I don't think 6 off-season weeks is really necessary but I do think 3-6 coaching events a year spread out over the season with video to support that you are continuing to work on the right stuff would make a big difference.

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@Than_Bogan‌ move to Orlando.

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About Horton

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You have a great list of things that will all help. One other thing to add is to ensure you have the best equipment and as technical as you are you are probably in good shape here.

 

For many people the one that would help the most is professional coaching. I would priorize that given where you seem to be on fitness, and training

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Back when I was skiing at my peak, I remember thinking that the biggest key to running my hardest pass was spending a lot of time in the gym. Strength to weight ratio is arguably the most important factor in running the short lines.

 

But since you already admitted you aren't actually going to do any of those ideas, go ahead and have another mt dew and a few cookies while you're watching tv :)

If it was easy, they would call it Wakeboarding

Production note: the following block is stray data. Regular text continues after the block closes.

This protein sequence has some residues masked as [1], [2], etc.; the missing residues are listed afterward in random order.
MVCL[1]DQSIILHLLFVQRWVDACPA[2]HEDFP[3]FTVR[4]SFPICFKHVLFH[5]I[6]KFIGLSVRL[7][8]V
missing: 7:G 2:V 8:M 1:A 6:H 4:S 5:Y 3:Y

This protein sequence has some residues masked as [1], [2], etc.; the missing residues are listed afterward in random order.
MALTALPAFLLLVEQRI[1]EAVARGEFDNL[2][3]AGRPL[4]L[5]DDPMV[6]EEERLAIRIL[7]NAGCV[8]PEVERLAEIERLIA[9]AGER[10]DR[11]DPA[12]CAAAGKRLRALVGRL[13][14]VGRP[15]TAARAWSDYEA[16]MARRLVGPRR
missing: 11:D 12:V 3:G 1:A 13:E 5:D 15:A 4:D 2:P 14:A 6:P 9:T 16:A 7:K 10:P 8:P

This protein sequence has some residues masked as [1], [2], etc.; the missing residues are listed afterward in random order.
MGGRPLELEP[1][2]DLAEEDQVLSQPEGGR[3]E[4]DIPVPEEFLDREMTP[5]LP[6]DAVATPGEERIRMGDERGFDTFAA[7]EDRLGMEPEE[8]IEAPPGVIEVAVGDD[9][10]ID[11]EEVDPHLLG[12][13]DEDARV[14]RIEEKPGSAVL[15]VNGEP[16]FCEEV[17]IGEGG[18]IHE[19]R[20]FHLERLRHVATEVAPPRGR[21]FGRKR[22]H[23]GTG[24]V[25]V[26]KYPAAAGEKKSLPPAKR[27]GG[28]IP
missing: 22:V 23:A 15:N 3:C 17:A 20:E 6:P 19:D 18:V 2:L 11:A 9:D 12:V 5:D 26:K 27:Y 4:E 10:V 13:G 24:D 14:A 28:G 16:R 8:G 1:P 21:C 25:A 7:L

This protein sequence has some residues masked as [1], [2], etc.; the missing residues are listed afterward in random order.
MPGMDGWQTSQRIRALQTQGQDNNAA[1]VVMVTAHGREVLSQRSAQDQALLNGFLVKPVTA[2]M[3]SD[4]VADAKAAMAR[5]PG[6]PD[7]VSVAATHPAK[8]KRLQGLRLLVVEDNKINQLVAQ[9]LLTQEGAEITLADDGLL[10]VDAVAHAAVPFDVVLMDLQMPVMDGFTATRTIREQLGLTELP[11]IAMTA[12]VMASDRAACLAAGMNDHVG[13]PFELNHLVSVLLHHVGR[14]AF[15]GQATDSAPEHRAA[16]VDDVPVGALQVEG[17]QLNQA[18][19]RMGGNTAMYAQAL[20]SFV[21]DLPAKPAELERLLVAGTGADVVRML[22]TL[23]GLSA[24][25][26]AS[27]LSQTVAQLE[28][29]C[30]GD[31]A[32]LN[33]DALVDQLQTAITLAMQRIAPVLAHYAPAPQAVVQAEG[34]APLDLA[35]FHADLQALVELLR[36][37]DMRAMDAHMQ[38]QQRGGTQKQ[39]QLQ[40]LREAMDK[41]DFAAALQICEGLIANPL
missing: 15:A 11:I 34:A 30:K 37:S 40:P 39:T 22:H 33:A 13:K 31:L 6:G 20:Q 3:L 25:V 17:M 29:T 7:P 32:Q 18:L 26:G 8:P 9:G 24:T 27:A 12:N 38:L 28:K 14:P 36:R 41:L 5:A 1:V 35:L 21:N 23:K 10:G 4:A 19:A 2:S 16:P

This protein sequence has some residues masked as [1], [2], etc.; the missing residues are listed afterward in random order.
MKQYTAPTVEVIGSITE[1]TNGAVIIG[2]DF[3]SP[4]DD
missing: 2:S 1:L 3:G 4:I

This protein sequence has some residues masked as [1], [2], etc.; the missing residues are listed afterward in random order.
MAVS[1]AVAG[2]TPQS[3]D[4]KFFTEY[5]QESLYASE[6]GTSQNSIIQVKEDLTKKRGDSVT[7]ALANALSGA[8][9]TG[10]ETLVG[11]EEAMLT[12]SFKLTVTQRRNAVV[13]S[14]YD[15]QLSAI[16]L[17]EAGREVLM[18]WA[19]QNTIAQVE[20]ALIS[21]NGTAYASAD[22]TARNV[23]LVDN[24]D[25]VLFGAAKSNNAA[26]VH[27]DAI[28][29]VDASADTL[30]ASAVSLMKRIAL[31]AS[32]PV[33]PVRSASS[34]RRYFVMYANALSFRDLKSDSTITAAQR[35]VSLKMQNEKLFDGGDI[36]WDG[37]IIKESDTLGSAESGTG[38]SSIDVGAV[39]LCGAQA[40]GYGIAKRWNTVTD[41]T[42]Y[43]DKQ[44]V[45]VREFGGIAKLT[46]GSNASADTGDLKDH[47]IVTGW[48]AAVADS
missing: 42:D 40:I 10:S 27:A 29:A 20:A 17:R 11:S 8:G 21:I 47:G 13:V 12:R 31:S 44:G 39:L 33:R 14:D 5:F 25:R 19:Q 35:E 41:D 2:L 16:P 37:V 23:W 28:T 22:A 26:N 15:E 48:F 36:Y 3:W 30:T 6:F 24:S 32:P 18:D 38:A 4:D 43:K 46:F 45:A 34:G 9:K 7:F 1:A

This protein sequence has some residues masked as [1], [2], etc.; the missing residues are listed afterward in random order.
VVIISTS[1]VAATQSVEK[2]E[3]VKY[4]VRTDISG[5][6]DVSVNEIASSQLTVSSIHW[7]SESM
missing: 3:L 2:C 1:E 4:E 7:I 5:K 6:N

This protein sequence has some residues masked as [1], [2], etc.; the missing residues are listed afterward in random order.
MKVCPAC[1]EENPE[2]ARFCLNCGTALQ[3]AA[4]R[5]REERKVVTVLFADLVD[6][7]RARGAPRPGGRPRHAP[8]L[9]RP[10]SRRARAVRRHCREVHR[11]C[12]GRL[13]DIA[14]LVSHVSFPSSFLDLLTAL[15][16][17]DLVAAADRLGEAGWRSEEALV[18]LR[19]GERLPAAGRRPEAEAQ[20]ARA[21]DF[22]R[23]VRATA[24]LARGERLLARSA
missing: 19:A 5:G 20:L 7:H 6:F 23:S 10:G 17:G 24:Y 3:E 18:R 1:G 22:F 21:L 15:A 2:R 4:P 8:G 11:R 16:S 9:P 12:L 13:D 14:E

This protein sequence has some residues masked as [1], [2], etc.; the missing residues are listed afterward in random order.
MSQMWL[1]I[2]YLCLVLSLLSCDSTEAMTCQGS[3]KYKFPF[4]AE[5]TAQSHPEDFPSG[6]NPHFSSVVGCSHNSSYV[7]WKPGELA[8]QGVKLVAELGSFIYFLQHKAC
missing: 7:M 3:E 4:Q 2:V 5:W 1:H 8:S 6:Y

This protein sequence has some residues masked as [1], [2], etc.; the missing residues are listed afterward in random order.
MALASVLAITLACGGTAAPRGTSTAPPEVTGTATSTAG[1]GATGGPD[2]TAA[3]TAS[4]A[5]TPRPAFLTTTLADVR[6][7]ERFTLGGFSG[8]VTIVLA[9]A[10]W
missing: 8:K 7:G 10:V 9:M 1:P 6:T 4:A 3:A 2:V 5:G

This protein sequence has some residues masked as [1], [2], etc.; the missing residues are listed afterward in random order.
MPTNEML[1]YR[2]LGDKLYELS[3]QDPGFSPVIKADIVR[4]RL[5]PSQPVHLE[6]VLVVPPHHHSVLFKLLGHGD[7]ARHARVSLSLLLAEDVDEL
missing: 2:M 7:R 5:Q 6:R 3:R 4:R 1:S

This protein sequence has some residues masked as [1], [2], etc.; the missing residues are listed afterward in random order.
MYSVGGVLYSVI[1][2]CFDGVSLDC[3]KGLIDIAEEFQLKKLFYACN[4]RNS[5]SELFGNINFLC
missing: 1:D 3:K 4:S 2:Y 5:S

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I haven't run 39.5 yet, but I have gotten around 5 ball 4or 5 times.

 

For me it is Technique, patience and confidence.

 

The more you see the pass, the less weird it will feel. You will be a lot more comfortable, I don't even feel like its 39 because I have gotten used to it.

 

I definitely watch what I eat, and I ski A LOT. I can only ski about 3 or 4 days a week, but I make every set count.

 

I think you should try to ski as much as possible, go down to Fl and get coaching for a week, you don't need 6. Shoot 3 days with a great coach can change everything. At 38, 39 and on;the things you do to run those passes are small, and those small changes go a long way.

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Achems Razor

All things being equal the simplest solution is usually the best.

Than you are one sharp cat. I am sure the first practice step you need is something simple. Once you have an idea of what that most important first step is just wrap your mind around it.

Begin to think about it off the water. When you begin to ski make your body a slave to your mind.

Make yourself do that task or skill no matter the out come. You have already pushed all your chips in.

You have decided to learn this skill and you won't be denied. You know it's a good skill to have and it is one you can confirm by observing the best doing it.

You asset is your brain ,it can dictate the terms. For sure you can run 39. This is a sport where ordinary

people can do extraordinary things and your brain is far from ordinary.

Hope this helps.

Chet